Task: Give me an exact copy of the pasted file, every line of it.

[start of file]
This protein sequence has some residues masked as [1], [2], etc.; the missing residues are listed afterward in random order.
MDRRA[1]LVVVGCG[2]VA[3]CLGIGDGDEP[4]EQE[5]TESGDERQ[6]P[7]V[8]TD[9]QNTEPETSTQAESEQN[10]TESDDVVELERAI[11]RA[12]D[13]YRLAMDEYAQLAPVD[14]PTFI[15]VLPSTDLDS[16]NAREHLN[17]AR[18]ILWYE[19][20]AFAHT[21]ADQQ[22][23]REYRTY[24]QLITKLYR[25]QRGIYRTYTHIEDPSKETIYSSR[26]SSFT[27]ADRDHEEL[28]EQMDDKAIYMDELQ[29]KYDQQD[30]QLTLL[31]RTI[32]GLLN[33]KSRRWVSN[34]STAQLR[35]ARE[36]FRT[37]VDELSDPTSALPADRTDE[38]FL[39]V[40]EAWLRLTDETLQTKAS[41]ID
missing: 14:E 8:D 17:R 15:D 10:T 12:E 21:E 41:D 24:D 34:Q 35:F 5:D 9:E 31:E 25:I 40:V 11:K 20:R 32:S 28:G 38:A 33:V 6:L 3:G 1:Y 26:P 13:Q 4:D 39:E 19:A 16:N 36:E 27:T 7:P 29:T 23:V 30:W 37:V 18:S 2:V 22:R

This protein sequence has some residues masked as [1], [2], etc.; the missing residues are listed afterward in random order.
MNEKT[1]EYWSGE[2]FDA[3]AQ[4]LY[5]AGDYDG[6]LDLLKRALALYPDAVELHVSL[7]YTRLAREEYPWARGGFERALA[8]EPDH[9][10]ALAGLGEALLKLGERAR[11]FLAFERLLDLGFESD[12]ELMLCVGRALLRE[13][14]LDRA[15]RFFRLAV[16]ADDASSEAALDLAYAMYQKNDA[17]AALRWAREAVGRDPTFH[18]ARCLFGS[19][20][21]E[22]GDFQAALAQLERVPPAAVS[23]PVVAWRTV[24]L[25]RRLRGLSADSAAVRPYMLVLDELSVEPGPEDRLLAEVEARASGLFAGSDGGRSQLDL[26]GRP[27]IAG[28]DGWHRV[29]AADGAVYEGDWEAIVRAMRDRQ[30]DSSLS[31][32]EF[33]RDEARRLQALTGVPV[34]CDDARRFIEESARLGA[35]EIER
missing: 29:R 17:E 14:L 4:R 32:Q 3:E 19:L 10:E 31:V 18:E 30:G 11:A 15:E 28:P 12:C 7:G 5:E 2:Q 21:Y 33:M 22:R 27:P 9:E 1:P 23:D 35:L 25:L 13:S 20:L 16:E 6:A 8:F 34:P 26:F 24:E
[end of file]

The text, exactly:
This protein sequence has some residues masked as [1], [2], etc.; the missing residues are listed afterward in random order.
MDRRA[1]LVVVGCG[2]VA[3]CLGIGDGDEP[4]EQE[5]TESGDERQ[6]P[7]V[8]TD[9]QNTEPETSTQAESEQN[10]TESDDVVELERAI[11]RA[12]D[13]YRLAMDEYAQLAPVD[14]PTFI[15]VLPSTDLDS[16]NAREHLN[17]AR[18]ILWYE[19][20]AFAHT[21]ADQQ[22][23]REYRTY[24]QLITKLYR[25]QRGIYRTYTHIEDPSKETIYSSR[26]SSFT[27]ADRDHEEL[28]EQMDDKAIYMDELQ[29]KYDQQD[30]QLTLL[31]RTI[32]GLLN[33]KSRRWVSN[34]STAQLR[35]ARE[36]FRT[37]VDELSDPTSALPADRTDE[38]FL[39]V[40]EAWLRLTDETLQTKAS[41]ID
missing: 14:E 8:D 17:R 15:D 10:T 12:E 21:E 41:D 24:D 34:Q 35:F 5:D 9:E 31:E 25:I 40:V 11:K 20:R 32:S 28:G 38:A 33:V 6:L 3:G 1:Y 26:P 13:Q 4:D 39:E 19:A 16:N 36:E 27:T 7:P 29:T 23:V 30:W 37:V 18:S 2:V 22:R

This protein sequence has some residues masked as [1], [2], etc.; the missing residues are listed afterward in random order.
MNEKT[1]EYWSGE[2]FDA[3]AQ[4]LY[5]AGDYDG[6]LDLLKRALALYPDAVELHVSL[7]YTRLAREEYPWARGGFERALA[8]EPDH[9][10]ALAGLGEALLKLGERAR[11]FLAFERLLDLGFESD[12]ELMLCVGRALLRE[13][14]LDRA[15]RFFRLAV[16]ADDASSEAALDLAYAMYQKNDA[17]AALRWAREAVGRDPTFH[18]ARCLFGS[19][20][21]E[22]GDFQAALAQLERVPPAAVS[23]PVVAWRTV[24]L[25]RRLRGLSADSAAVRPYMLVLDELSVEPGPEDRLLAEVEARASGLFAGSDGGRSQLDL[26]GRP[27]IAG[28]DGWHRV[29]AADGAVYEGDWEAIVRAMRDRQ[30]DSSLS[31][32]EF[33]RDEARRLQALTGVPV[34]CDDARRFIEESARLGA[35]EIER
missing: 29:R 17:E 14:L 4:R 32:Q 3:E 19:L 10:E 31:V 18:E 30:G 11:A 15:E 28:P 12:C 7:G 5:E 2:Q 21:Y 33:M 22:R 27:P 9:E 1:P 23:D 35:L 25:L 13:S 20:L 16:E 6:A 8:F 34:P 26:F 24:E